2

I am trying to remove some of the admin features for a user with the role of contributor. What i mean by remove some of the admin features is disable them from seeing certain admin menu items, such as comments, tools, media ect. I have managed to remove the items I want from the admin menu, using this code:

function remove_menus(){

$author = wp_get_current_user();
if(isset($author->roles[0])){ 
    $current_role = $author->roles[0];
}else{
    $current_role = 'no_role';
}

if($current_role == 'contributor'){  
  remove_menu_page( 'index.php' );                  //Dashboard
  remove_menu_page( 'edit.php' );                   //Posts
  remove_menu_page( 'upload.php' );                 //Media
  remove_menu_page( 'tools.php' );                  //Tools
  remove_menu_page( 'edit-comments.php' );               //Comments

}

}
add_action( 'admin_menu', 'remove_menus' );

It works a treat. The problem I am facing is that I can just manually add the query string to the url, eg /wp-admin/edit.php and that will take me to the post edit screen. Does anyone know a way to restrict these pages from being accessed altogether, as well as hiding them from the admin menu?

  • Exactly what do you want this user to be able to do? It sounds more like you need a custom role rather than trying to hack the contributor role the way you are. – s_ha_dum Apr 26 '14 at 15:09
  • I want the user to be able to edit their profile and manage their own posts of a custom post type. I don't really think I need a custom role, as the contributor one is doing what I need just fine. I just need a way of stopping certain pages from being viewed in the admin area. If i create a custom role and give them the ability to manage their own posts, surely the same problem would occur? – RoseCoder Apr 26 '14 at 16:45
3

I figured it out in the end and this is the code I used:

function restrict_menus() {
    $author = wp_get_current_user();

    if( isset( $author->roles[0] ) ) { 
        $current_role = $author->roles[0];
    } else {
        $current_role = 'no_role';
    }

    if( 'contributor' == $current_role ) {  
        $screen = get_current_screen();
        $base   = $screen->id;


        if( 'edit-post' == $base || 'upload' == $base || 'tools' == $base || 'edit-comments' == $base ) {
            wp_die( 'Cheatin’ uh?' );
        }
    }
}
add_action( 'current_screen', 'restrict_menus' );
  • this was really helpful, thanks for following up with your own solution – Snowball Apr 14 '16 at 6:16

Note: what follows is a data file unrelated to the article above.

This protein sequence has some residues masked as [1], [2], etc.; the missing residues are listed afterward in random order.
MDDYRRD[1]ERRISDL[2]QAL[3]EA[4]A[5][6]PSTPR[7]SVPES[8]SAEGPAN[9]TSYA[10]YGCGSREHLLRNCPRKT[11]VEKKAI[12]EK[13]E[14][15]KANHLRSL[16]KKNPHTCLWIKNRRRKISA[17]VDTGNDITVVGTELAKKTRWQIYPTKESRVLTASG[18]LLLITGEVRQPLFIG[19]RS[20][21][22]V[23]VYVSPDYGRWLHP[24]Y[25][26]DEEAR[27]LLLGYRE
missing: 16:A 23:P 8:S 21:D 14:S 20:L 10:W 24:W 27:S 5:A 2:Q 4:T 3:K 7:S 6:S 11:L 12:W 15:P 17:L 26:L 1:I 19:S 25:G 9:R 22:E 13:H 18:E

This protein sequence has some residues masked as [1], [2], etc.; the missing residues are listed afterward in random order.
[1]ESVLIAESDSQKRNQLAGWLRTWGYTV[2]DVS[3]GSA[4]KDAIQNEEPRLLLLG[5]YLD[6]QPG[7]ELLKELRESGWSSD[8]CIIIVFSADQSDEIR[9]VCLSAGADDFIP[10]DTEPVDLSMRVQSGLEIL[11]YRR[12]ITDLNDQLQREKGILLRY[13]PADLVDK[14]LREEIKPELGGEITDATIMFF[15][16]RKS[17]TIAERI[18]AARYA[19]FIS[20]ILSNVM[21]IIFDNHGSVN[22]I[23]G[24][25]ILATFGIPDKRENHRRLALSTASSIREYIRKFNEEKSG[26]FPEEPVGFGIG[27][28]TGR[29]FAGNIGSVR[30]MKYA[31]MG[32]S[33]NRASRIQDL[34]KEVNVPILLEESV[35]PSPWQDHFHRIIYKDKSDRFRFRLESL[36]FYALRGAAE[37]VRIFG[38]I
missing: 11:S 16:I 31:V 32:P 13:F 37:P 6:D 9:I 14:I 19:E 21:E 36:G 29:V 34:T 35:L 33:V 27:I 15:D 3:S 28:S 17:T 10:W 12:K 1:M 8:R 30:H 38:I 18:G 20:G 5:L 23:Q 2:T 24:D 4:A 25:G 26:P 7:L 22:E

1

I typically use (and recommend) the Members plugin. The UI is very easy to use, and you have the added benefit of storing your role/permission logic in the database (rather than the code) which makes "on-the-fly" changes easy to do.

This plugin allows you to even create a custom role (maybe you want to invent one called "Photo Editor" or "Comment Approver" etc) and limit which menus they may see & access. I think this will do exactly what you want.

1

You could create a custom role as suggested by s_da_hum or remove capabilities from the contributor role by adding this code to your child themes functions.php file.

add_action( 'init', 'wpsites_remove_contributor_capabilities' );

function wpsites_remove_contributor_capabilities() {

$contributor = get_role( 'contributor' );

$caps = array(
    'edit_posts',
    'delete_posts',
);

foreach ( $caps as $cap ) {

    $contributor->remove_cap( $cap );
    }
}

Source https://codex.wordpress.org/Function_Reference/add_role

0

I know this question has already been answered, and is old. I did, however, want to provide an alternate solution. This is how I did it in a plugin I wrote a while back (I've modified my code to use your pages).

Because you're wanting to restrict the contributor role, you can use role capabilities. Contributors cannot publish posts, so you could do the following.

Part 1: Remove Items from the Admin menu

add_action( 'admin_menu', 'tcd_remove_admin_menus' );
function tcd_remove_admin_menus() {

    // don't do anything if the user can publish posts
    if ( current_user_can( 'publish_posts' ) ) {
        return;
    }

    // remove these items from the admin menu
    remove_menu_page( 'edit.php' );          // Posts
    remove_menu_page( 'upload.php' );        // Media
    remove_menu_page( 'tools.php' );         // Tools
    remove_menu_page( 'edit-comments.php' ); // Comments

}

As you said though, it doesn't restrict the user from still just entering in the direct page url. Here's how I wrote my page restriction:

Part 2: Restrict Access to Admin Pages

add_action( 'current_screen', 'tcd_restrict_admin_pages' );
function tcd_restrict_admin_pages() {

    // don't do anything if the user can publish posts
    if ( current_user_can( 'publish_posts' ) ) {
        return;
    }

    // retrieve the current page's ID
    $current_screen_id = get_current_screen()->id;

    // determine which screens are off limits
    $restricted_screens = array(
        'edit',
        'upload',
        'tools',
        'edit-comments',
    );

    // Restrict page access
    foreach ( $restricted_screens as $restricted_screen ) {

        // compare current screen id against each restricted screen
        if ( $current_screen_id === $restricted_screen ) {
            wp_die( __( 'You are not allowed to access this page.', 'tcd' ) );
        }

    }

}

For me, using role capabilities and an array made it a little easier to work with. Anyway, I hope this method is helpful.

Cheers.

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